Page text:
Three Chants You Might Have Chanted As a Knight Templar Crusader in the Middle Ages
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It is not uncommon for a Catholic millennial to fantasize about being a Knight Templar Crusader and fighting all things anti-Catholic, while shouting “Deus Vult”.
His fantasy goes something like this:
Imagine this: He’s riding a horse on his way to battle after being blessed by the Pope. He’s excited, but a bit afraid as to what awaits. Will he ride back home in victory or will he die in glory? He is brave and ready for any outcome, as long as the Blessed Virgin accompanies him. He and his fellow soldiers chant the medieval chants songs below, with solemn expectancy.
The Knights loved our Lady tremendously and this song, said to have been composed by various authors such as Hermann of Reichenau, and Bernard of Clairveaux. It was one of their favorites. They felt empowered and emboldened to achieve lots of victories, while under the Virgin’s mantle.
Traditionally sung after compline, the Salve Regina has an interesting legend associated with it:
“Jean l’Hermite dreamt that Bernard of Clairvaux heard the entire hymn sung by heavenly choirs; he then repeated the words to Pope Eugene III. In an extension of this legend, it is reported that Bernard visited the great cathedral of Speyer in 1146. When he entered the cathedral, he reverenced Our Lady’s statue, chanting: “O thou deboner, o thou meke, o thou swete maide Marie.”
Martin Luther found it to be too extravagant where it concerns Mary, but Peter Canisius wrote that “we praise God in Mary, namely, the work that he has done in her, when we turn to her in song.”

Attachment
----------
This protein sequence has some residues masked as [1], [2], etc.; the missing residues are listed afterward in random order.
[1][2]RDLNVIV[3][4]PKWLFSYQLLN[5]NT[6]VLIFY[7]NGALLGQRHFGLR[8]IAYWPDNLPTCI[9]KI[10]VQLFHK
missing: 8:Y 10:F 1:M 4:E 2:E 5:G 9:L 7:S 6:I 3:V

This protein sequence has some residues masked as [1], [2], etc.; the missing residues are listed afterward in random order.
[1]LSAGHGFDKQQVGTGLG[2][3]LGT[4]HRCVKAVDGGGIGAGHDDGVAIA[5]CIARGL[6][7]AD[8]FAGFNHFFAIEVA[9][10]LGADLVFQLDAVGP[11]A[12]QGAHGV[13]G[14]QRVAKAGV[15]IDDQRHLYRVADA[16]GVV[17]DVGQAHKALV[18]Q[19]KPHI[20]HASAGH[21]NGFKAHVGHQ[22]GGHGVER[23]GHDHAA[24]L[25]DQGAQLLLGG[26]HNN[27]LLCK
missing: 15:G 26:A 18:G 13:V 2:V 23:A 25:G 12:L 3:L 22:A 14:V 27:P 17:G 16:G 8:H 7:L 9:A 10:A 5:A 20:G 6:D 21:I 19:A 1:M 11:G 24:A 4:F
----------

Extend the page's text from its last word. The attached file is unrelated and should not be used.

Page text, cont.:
However, this type of debate was better left to the theologians. As a Knight Templar, all you knew was that it put fire in your veins and inspired you to fight for your homeland.
The Knights left their homes to go fight in strange lands. They prayed for decisive victories so that there would be peace.
Da Pacem Domine
By a Bull of Pope Nicholas III (12719), Da Pacem Domine (Give Peace O Lord), was ordered to be sung sung at every Mass before the Agnus Dei. Source.>
The text is a 6th or 7th-century hymn based on biblical verses 2 Kings 20:19, 2 Chronicles 20:12,15 and Psalms 72:6–7.
Da pacem, Domine, in diebus nostris
Quia non est alius
Qui pugnet pro nobis
Nisi tu Deus noster.
Give peace, o Lord, in our time
Because there is no one else
Who will fight for us
If not You, our God.
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Crucem Sanctam Subiit
A military chant sung by the Knights Templar, this chant would have filled your heart with courage and purpose.
Crucem sanctam subiit,
qui infernum confregit,
accinctus est potentia,
surrexit die tertia. Alleluia.
He bore the holy cross
who shattered hell
He was girded with power
He rose on the third day. Alleluia!
These beautiful chants are excruciatingly beautiful and speaks to the hearts of all of us who would like to see our beautiful faith defended once again, through our words and our lives.
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